Stefanie Green Physician and pioneer in medically assisted dying (MAiD)
About the Author
Stefanie Green is a physician, speaker, and the author of the international bestseller This is Assisted Dying. Dr. Green spent ten years in general practice and another twelve years working exclusively in maternity and newborn care before changing her focus in 2016 to medical assistance in dying (MAiD). In her landmark transformative and compassionate memoir, Dr. Green reveals the reasons a patient might seek an assisted death, how the process works, what the event can look like, and what it feels like to oversee matters and administer medications that hasten another person’s death.
Deeply authentic and powerfully emotional, This Is Assisted Dying contextualizes the myriad of personal, professional, and practical issues surrounding assisted dying by bringing readers into the room. Dr. Green shares the voices of her patients, her colleagues, and her own narrative as she describes the extraordinary people she meets and the unusual circumstances she encounters while navigating the intricacy, intensity, and utter humanity of these powerful interactions. As our population confronts issues of wellness, integrity, agency and community, and how to live a connected, meaningful life, this progressive and compassionate book is at the forefront of medically assisted dying, offering comfort and potential relief.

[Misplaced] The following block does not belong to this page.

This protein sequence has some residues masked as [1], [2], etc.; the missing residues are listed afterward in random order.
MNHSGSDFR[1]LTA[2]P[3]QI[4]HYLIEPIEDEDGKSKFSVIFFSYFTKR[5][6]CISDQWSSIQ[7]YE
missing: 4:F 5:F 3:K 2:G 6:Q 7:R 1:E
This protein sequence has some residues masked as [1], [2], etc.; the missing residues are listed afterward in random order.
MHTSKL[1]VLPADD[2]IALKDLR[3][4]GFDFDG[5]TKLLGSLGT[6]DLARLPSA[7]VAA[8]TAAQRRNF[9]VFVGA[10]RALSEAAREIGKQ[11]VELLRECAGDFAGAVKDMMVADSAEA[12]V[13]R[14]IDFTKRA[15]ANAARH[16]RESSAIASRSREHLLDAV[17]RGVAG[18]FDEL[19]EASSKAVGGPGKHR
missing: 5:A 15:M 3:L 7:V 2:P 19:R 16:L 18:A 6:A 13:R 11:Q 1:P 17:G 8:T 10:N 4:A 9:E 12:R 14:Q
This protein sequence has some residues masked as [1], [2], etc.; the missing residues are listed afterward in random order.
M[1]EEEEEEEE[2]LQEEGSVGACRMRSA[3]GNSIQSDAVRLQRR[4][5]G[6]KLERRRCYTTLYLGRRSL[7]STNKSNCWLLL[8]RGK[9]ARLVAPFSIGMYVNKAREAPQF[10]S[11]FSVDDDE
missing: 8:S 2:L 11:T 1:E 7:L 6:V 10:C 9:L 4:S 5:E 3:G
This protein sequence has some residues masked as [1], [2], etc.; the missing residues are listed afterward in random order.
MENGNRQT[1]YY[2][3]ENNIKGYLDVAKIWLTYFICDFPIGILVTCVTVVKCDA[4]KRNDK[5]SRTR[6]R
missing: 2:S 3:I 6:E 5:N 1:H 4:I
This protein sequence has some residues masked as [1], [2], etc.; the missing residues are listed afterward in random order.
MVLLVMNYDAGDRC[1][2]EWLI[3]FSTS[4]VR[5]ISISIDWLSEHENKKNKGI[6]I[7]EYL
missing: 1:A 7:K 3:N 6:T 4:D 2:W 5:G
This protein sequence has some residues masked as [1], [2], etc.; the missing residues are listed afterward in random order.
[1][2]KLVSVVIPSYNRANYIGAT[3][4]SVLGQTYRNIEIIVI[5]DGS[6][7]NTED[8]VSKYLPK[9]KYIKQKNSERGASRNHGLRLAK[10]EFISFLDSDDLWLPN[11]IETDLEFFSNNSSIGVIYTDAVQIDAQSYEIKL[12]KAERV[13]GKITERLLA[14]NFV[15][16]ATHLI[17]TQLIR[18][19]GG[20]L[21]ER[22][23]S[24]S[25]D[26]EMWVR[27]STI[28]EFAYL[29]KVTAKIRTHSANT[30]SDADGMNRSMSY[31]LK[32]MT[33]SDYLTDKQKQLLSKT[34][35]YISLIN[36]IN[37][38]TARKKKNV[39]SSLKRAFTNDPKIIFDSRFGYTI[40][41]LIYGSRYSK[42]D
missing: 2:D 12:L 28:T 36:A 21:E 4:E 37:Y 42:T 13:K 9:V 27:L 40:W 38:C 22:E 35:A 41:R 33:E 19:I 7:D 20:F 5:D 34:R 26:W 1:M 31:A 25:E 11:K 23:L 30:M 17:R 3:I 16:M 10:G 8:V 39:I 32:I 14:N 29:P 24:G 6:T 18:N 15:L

Dr. Green enjoys speaking about MAiD to the public, to health care communities, and to a wide range of audiences locally, nationally, and internationally. She is an educational resource in the academic world, can speak to advocacy groups, and can discuss policy work surrounding MAiD.
She is a co-founder and the current President of the Canadian Association of MAiD Assessors and Providers (CAMAP). She is a medical advisor to the BC Ministry of Health MAiD oversight committee, a moderator of CAMAP’s national online forum, has provided expert testimony to the Canadian House of Commons and the Senate, and has hosted several national conferences on the topic of assisted dying. She is a member of the clinical faculty at both the University of British Columbia and the University of Victoria. She believes This Is Assisted Dying will change the way people think about their choices at the end of life, and showcase that assisted dying is less about death than it is about how we wish to live.
- Assisted Dying: An Overview